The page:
Week of January 14 - 20, 2018
Is Gad Jacob's son, a troop, fortune or a pagan deity? (Isaiah 65:11)
"But you are those who
forsake the Lord,
Who forget My holy mountain,
Who prepare a table for Gad,
And who furnish a drink offering for Meni" (Isaiah 65:11, NKJV)
Gad is first mentioned in Genesis 30:11 when "Leah said, "A troop comes!" So
she called his name Gad" (KJV), as the traditional translation has it.
Whilst the Authorised Version has Gad meaning "troop" the more modern
NIV renders the Genesis passage, "Leah said, "What good
fortune!" So she named him Gad" (cf. NRSV etc). Gad, the
proper name of a person and tribe, occurs some 70 times (Strong's #1410).
The next and apparently only other mention of the Hebrew word GÓd gâdh (Strong's #1409), as distinct from the patriarch and tribe,
is in Isaiah 65:11 where it is unlikely to be referring to
Jacob’s son. A number of translations offer differing alternatives such as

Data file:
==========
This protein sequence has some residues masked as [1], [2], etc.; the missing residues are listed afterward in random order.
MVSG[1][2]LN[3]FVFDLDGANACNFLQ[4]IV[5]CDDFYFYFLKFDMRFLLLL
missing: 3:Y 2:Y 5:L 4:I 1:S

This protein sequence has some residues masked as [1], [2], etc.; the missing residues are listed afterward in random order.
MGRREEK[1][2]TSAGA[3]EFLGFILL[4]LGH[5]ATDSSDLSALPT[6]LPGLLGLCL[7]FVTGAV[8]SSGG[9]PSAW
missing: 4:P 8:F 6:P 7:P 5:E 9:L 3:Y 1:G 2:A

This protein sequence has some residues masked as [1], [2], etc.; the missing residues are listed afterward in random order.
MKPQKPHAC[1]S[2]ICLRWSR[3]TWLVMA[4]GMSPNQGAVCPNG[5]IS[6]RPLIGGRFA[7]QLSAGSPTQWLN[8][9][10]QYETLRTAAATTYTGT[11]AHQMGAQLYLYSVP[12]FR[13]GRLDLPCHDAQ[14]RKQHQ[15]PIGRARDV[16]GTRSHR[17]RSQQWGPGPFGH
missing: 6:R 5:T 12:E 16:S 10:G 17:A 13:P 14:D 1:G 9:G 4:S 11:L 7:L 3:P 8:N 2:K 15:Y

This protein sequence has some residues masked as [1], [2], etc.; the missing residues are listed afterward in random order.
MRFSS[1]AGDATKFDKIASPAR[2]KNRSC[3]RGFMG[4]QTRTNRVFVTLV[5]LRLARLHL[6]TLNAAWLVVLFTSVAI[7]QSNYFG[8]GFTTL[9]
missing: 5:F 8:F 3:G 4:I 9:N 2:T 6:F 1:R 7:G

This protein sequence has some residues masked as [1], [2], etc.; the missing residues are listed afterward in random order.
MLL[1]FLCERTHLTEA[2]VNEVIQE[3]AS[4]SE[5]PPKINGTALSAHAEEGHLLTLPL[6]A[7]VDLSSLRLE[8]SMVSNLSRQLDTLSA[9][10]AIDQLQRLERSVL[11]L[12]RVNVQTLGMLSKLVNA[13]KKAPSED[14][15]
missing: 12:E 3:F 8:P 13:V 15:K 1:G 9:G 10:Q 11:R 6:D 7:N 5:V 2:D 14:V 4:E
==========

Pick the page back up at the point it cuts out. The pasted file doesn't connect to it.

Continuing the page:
"troop" or "fortune", the Greek Old Testament Septuagint goes so
far as to render it by daimoni daimoni "devil,
demon" (Strong's #1142) and the Aramaic Targum by "idols".
"prepare a table for that troop, and that furnish the drink offering
unto that number" (KJV)
"prepare a table for Fortune, and that offer mingled wine in full
measure unto Destiny" (JPS)
"prepare a table for the devil (daimoni), and
fill up the drink-offering to Fortune" (LXX)
It has even been noted that the English word "god" may derive from
gâdh according to a website (http://assemblyoftrueisrael.com/Documents/Yahwehandgod.html)
that refers the English "god" back to a Canaanite deity. It is pointed out
here and elsewhere (e.g., http://www.jeramyt.org/gay/gayrelig/201.html, http://www.search-the-scriptures.org/artic-34.htm, http://members.cox.net/thomasahobbs/yea_11-9.htm) that the
original Hebrew of gâdh would have been simply GD without vowels and
that even when the "â" vowel was added it could be pronounced "o" as well,
suggesting that the word could stand for "god".